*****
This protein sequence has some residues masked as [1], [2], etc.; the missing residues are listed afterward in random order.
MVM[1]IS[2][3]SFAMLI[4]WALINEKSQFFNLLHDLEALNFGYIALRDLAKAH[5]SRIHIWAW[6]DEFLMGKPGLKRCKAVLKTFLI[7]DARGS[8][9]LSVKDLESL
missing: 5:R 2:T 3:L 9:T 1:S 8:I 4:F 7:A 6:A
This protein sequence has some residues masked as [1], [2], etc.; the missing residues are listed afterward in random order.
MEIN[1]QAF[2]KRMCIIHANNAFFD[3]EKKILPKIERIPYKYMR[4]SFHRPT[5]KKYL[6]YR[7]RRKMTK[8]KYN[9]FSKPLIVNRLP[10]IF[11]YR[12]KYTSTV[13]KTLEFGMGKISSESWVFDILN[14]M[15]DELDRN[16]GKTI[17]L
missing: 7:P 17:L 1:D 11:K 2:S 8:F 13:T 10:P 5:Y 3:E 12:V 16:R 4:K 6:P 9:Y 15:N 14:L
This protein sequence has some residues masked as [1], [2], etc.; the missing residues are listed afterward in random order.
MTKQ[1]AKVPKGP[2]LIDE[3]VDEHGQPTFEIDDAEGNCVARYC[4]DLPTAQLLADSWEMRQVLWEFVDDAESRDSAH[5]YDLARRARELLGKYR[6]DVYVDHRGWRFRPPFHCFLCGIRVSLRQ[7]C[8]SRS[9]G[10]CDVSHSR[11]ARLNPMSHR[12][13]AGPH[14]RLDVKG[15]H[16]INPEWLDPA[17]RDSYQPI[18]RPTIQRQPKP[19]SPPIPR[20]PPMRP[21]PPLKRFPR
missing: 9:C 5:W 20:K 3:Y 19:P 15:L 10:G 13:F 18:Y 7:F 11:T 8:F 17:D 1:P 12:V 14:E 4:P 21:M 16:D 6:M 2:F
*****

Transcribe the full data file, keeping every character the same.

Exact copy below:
This protein sequence has some residues masked as [1], [2], etc.; the missing residues are listed afterward in random order.
MVM[1]IS[2][3]SFAMLI[4]WALINEKSQFFNLLHDLEALNFGYIALRDLAKAH[5]SRIHIWAW[6]DEFLMGKPGLKRCKAVLKTFLI[7]DARGS[8][9]LSVKDLESL
missing: 5:R 2:T 3:L 9:T 1:S 8:I 4:F 7:A 6:A
This protein sequence has some residues masked as [1], [2], etc.; the missing residues are listed afterward in random order.
MEIN[1]QAF[2]KRMCIIHANNAFFD[3]EKKILPKIERIPYKYMR[4]SFHRPT[5]KKYL[6]YR[7]RRKMTK[8]KYN[9]FSKPLIVNRLP[10]IF[11]YR[12]KYTSTV[13]KTLEFGMGKISSESWVFDILN[14]M[15]DELDRN[16]GKTI[17]L
missing: 7:P 17:L 1:D 11:K 2:S 8:F 13:T 10:P 5:Y 3:E 12:V 16:R 4:K 6:P 9:Y 15:N 14:L
This protein sequence has some residues masked as [1], [2], etc.; the missing residues are listed afterward in random order.
MTKQ[1]AKVPKGP[2]LIDE[3]VDEHGQPTFEIDDAEGNCVARYC[4]DLPTAQLLADSWEMRQVLWEFVDDAESRDSAH[5]YDLARRARELLGKYR[6]DVYVDHRGWRFRPPFHCFLCGIRVSLRQ[7]C[8]SRS[9]G[10]CDVSHSR[11]ARLNPMSHR[12][13]AGPH[14]RLDVKG[15]H[16]INPEWLDPA[17]RDSYQPI[18]RPTIQRQPKP[19]SPPIPR[20]PPMRP[21]PPLKRFPR
missing: 9:C 5:W 20:K 3:Y 19:P 15:L 10:G 13:F 18:Y 7:F 11:T 8:F 17:D 1:P 12:V 14:E 4:P 21:M 16:D 6:M 2:F